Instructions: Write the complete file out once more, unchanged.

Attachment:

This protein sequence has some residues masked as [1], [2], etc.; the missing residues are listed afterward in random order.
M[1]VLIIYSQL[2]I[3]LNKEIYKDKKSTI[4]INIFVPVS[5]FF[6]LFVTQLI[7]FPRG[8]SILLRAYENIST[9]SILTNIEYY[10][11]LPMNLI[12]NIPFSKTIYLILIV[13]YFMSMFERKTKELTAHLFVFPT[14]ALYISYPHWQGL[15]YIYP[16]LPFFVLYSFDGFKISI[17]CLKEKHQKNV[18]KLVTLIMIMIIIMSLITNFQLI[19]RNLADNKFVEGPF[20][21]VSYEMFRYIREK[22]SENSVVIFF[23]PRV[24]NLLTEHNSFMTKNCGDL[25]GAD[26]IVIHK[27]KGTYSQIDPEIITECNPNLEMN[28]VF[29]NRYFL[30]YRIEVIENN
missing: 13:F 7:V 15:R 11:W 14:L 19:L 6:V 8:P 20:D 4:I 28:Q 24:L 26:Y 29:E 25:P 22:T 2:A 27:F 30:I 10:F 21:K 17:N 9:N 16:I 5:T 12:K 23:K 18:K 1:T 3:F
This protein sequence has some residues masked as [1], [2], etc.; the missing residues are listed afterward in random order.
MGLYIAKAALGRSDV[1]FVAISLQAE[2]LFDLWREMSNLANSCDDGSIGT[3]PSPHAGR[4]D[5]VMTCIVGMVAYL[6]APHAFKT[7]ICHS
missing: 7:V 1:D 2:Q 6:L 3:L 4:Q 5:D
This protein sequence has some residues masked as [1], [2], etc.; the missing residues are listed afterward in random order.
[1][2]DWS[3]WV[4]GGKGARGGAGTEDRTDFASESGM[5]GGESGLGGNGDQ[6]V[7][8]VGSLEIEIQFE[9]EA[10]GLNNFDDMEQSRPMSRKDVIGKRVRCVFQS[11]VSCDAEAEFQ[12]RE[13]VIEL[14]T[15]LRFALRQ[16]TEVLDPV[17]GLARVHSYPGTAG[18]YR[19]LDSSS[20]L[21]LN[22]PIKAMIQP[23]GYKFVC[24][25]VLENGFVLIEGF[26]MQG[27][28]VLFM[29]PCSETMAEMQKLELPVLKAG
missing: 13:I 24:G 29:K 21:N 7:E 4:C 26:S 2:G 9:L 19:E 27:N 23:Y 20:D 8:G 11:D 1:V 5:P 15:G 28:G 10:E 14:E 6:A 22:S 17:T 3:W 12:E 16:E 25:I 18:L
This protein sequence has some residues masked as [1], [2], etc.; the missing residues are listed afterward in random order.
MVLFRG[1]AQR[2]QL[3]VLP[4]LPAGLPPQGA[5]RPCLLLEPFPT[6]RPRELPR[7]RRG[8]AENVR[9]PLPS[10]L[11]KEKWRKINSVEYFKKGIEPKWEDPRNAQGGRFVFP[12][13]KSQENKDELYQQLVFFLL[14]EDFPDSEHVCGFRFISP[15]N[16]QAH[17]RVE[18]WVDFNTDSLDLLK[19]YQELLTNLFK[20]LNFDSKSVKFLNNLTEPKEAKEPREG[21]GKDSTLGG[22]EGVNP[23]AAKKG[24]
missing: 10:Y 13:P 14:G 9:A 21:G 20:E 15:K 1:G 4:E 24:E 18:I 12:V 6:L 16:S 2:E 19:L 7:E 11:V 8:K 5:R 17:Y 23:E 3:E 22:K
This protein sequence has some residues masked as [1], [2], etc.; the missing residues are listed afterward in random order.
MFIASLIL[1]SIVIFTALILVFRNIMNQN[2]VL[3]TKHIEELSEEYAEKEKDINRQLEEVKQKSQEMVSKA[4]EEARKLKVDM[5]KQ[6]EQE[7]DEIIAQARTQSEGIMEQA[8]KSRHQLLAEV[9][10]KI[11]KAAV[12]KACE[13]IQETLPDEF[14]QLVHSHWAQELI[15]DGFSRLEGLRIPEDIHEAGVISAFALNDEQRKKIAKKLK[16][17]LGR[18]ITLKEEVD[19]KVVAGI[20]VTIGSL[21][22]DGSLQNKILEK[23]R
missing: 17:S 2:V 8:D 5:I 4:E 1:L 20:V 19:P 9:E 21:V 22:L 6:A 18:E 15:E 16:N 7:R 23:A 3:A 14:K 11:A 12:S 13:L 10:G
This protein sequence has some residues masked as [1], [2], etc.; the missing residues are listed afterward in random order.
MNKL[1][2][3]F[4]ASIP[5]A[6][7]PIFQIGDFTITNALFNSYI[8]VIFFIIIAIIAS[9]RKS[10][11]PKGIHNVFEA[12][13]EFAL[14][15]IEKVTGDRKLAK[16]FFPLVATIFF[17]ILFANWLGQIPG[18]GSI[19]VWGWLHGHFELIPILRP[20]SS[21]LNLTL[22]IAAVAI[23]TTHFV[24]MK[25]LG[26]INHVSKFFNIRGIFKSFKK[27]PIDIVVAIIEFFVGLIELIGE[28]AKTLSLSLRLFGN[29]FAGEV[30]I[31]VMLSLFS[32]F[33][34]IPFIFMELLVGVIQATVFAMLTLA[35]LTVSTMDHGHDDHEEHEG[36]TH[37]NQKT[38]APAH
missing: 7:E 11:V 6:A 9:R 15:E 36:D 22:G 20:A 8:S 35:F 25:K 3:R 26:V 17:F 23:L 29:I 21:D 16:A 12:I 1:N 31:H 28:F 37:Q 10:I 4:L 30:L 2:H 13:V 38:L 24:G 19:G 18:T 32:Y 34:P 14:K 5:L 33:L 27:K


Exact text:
This protein sequence has some residues masked as [1], [2], etc.; the missing residues are listed afterward in random order.
M[1]VLIIYSQL[2]I[3]LNKEIYKDKKSTI[4]INIFVPVS[5]FF[6]LFVTQLI[7]FPRG[8]SILLRAYENIST[9]SILTNIEYY[10][11]LPMNLI[12]NIPFSKTIYLILIV[13]YFMSMFERKTKELTAHLFVFPT[14]ALYISYPHWQGL[15]YIYP[16]LPFFVLYSFDGFKISI[17]CLKEKHQKNV[18]KLVTLIMIMIIIMSLITNFQLI[19]RNLADNKFVEGPF[20][21]VSYEMFRYIREK[22]SENSVVIFF[23]PRV[24]NLLTEHNSFMTKNCGDL[25]GAD[26]IVIHK[27]KGTYSQIDPEIITECNPNLEMN[28]VF[29]NRYFL[30]YRIEVIENN
missing: 13:F 7:V 15:R 11:W 14:L 19:L 6:V 8:P 20:D 4:I 28:Q 24:L 26:Y 29:E 25:P 22:T 2:A 27:F 30:I 10:F 21:K 17:N 9:N 16:I 5:T 12:K 23:K 18:K 1:T 3:F
This protein sequence has some residues masked as [1], [2], etc.; the missing residues are listed afterward in random order.
MGLYIAKAALGRSDV[1]FVAISLQAE[2]LFDLWREMSNLANSCDDGSIGT[3]PSPHAGR[4]D[5]VMTCIVGMVAYL[6]APHAFKT[7]ICHS
missing: 7:V 1:D 2:Q 6:L 3:L 4:Q 5:D
This protein sequence has some residues masked as [1], [2], etc.; the missing residues are listed afterward in random order.
[1][2]DWS[3]WV[4]GGKGARGGAGTEDRTDFASESGM[5]GGESGLGGNGDQ[6]V[7][8]VGSLEIEIQFE[9]EA[10]GLNNFDDMEQSRPMSRKDVIGKRVRCVFQS[11]VSCDAEAEFQ[12]RE[13]VIEL[14]T[15]LRFALRQ[16]TEVLDPV[17]GLARVHSYPGTAG[18]YR[19]LDSSS[20]L[21]LN[22]PIKAMIQP[23]GYKFVC[24][25]VLENGFVLIEGF[26]MQG[27][28]VLFM[29]PCSETMAEMQKLELPVLKAG
missing: 13:I 24:G 29:K 21:N 7:E 4:C 26:S 2:G 9:L 19:E 27:N 23:Y 20:D 8:G 11:D 1:V 5:P 15:G 28:G 10:E 14:E 6:A 22:S 17:T 3:W 12:E 16:E 25:I 18:L
This protein sequence has some residues masked as [1], [2], etc.; the missing residues are listed afterward in random order.
MVLFRG[1]AQR[2]QL[3]VLP[4]LPAGLPPQGA[5]RPCLLLEPFPT[6]RPRELPR[7]RRG[8]AENVR[9]PLPS[10]L[11]KEKWRKINSVEYFKKGIEPKWEDPRNAQGGRFVFP[12][13]KSQENKDELYQQLVFFLL[14]EDFPDSEHVCGFRFISP[15]N[16]QAH[17]RVE[18]WVDFNTDSLDLLK[19]YQELLTNLFK[20]LNFDSKSVKFLNNLTEPKEAKEPREG[21]GKDSTLGG[22]EGVNP[23]AAKKG[24]
missing: 10:Y 13:P 14:G 9:A 21:G 20:E 15:K 1:G 4:E 24:E 18:I 12:V 6:L 16:S 2:E 19:L 7:E 11:V 8:K 5:R 17:Y 23:E 3:E 22:K
This protein sequence has some residues masked as [1], [2], etc.; the missing residues are listed afterward in random order.
MFIASLIL[1]SIVIFTALILVFRNIMNQN[2]VL[3]TKHIEELSEEYAEKEKDINRQLEEVKQKSQEMVSKA[4]EEARKLKVDM[5]KQ[6]EQE[7]DEIIAQARTQSEGIMEQA[8]KSRHQLLAEV[9][10]KI[11]KAAV[12]KACE[13]IQETLPDEF[14]QLVHSHWAQELI[15]DGFSRLEGLRIPEDIHEAGVISAFALNDEQRKKIAKKLK[16][17]LGR[18]ITLKEEVD[19]KVVAGI[20]VTIGSL[21][22]DGSLQNKILEK[23]R
missing: 17:S 2:V 8:D 5:I 4:E 1:L 20:V 19:P 9:E 21:V 22:L 6:A 18:E 15:E 16:N 7:R 23:A 3:A 14:K 11:A 12:S 13:L 10:G
This protein sequence has some residues masked as [1], [2], etc.; the missing residues are listed afterward in random order.
MNKL[1][2][3]F[4]ASIP[5]A[6][7]PIFQIGDFTITNALFNSYI[8]VIFFIIIAIIAS[9]RKS[10][11]PKGIHNVFEA[12][13]EFAL[14][15]IEKVTGDRKLAK[16]FFPLVATIFF[17]ILFANWLGQIPG[18]GSI[19]VWGWLHGHFELIPILRP[20]SS[21]LNLTL[22]IAAVAI[23]TTHFV[24]MK[25]LG[26]INHVSKFFNIRGIFKSFKK[27]PIDIVVAIIEFFVGLIELIGE[28]AKTLSLSLRLFGN[29]FAGEV[30]I[31]VMLSLFS[32]F[33][34]IPFIFMELLVGVIQATVFAMLTLA[35]LTVSTMDHGHDDHEEHEG[36]TH[37]NQKT[38]APAH
missing: 7:E 11:V 6:A 9:R 15:E 36:D 22:G 20:A 8:S 35:F 25:K 3:R 26:V 17:F 23:L 29:I 21:D 16:A 12:I 1:N 31:H 28:F 37:Q 10:I 4:L 30:L 2:H 13:V 38:L 24:G 19:G 18:T 32:Y 34:P 14:K 5:L 33:L 27:K